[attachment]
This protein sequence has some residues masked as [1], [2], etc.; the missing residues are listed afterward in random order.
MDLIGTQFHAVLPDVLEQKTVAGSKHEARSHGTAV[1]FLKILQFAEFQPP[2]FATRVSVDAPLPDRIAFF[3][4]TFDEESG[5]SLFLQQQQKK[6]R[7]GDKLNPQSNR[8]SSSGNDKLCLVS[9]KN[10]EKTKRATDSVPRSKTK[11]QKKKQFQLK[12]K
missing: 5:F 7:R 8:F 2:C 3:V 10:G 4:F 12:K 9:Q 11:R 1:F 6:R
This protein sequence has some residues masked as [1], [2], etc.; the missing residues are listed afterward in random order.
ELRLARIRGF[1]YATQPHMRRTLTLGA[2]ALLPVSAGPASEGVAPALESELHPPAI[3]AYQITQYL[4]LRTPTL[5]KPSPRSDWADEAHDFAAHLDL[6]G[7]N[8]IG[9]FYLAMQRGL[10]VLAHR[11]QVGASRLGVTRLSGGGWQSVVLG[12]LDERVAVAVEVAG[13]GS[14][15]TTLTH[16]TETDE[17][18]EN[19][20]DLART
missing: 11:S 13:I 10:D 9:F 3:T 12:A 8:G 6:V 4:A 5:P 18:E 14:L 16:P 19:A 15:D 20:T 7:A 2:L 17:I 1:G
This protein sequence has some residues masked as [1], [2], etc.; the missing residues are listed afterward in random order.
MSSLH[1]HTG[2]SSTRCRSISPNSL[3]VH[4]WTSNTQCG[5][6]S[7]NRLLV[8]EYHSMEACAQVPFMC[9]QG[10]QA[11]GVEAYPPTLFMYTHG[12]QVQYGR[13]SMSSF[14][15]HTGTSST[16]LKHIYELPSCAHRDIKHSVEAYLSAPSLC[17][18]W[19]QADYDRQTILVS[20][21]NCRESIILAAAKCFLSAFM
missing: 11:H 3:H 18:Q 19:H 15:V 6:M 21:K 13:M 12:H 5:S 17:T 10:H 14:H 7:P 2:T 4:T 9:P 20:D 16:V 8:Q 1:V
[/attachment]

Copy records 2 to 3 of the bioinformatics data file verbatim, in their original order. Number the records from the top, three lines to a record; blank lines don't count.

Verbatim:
This protein sequence has some residues masked as [1], [2], etc.; the missing residues are listed afterward in random order.
ELRLARIRGF[1]YATQPHMRRTLTLGA[2]ALLPVSAGPASEGVAPALESELHPPAI[3]AYQITQYL[4]LRTPTL[5]KPSPRSDWADEAHDFAAHLDL[6]G[7]N[8]IG[9]FYLAMQRGL[10]VLAHR[11]QVGASRLGVTRLSGGGWQSVVLG[12]LDERVAVAVEVAG[13]GS[14][15]TTLTH[16]TETDE[17][18]EN[19][20]DLART
missing: 11:S 13:I 10:D 9:F 3:T 12:A 8:G 6:V 4:A 5:P 18:E 14:L 16:P 19:A 15:D 20:T 7:A 2:L 17:I 1:G
This protein sequence has some residues masked as [1], [2], etc.; the missing residues are listed afterward in random order.
MSSLH[1]HTG[2]SSTRCRSISPNSL[3]VH[4]WTSNTQCG[5][6]S[7]NRLLV[8]EYHSMEACAQVPFMC[9]QG[10]QA[11]GVEAYPPTLFMYTHG[12]QVQYGR[13]SMSSF[14][15]HTGTSST[16]LKHIYELPSCAHRDIKHSVEAYLSAPSLC[17][18]W[19]QADYDRQTILVS[20][21]NCRESIILAAAKCFLSAFM
missing: 11:H 3:H 18:Q 19:H 15:V 6:M 21:K 13:M 12:H 5:S 17:T 10:H 14:H 7:P 2:T 4:T 9:P 20:D 16:V 8:Q 1:V